Feed on

Then as I stood in the path looking north to Queen’s Park and west to the university, I heard the voices of my family one last time. Your time has come, they said. Go, be brave. I don’t know where this voyage I have begun will end. I do not know which direction I will take. (447)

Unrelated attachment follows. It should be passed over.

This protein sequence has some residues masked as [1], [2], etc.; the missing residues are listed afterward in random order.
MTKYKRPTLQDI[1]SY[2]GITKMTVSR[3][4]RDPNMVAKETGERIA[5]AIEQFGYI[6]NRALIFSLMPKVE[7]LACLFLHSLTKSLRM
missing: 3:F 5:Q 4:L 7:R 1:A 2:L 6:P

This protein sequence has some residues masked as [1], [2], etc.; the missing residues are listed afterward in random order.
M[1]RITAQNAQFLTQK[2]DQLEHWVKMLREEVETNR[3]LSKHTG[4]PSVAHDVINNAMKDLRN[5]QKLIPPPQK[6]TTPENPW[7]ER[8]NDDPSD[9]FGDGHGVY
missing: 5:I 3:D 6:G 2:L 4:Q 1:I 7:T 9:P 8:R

Bharati Mukherjee’s “The Management of Grief” is a story depicting the stages of grief the narrator Shaila has to endure. The quotation above is of Shaila’s acceptance. Through the story, readers note each of Shaila’s friends who were impacted by the Sikh terrorist bombing of the Air India plane in June 1985, go through grief in different ways but still follow the five stages the Kübler-Ross model lays out: denial, anger, bargaining, depression, and acceptance. While each of the characters reaches the different stages at different times, they all, with the exception of the older couple, come to acceptance by the end of the story. The older Sikh couple are still in denial and hope for their two sons’ return. After the last interaction with the Sikh couple, Shaila decides she no longer wants to work with Judith Templeton and instead works on her own to help families by donating money to charities. In turn, this helps her finish her stages of grief and reach acceptance.

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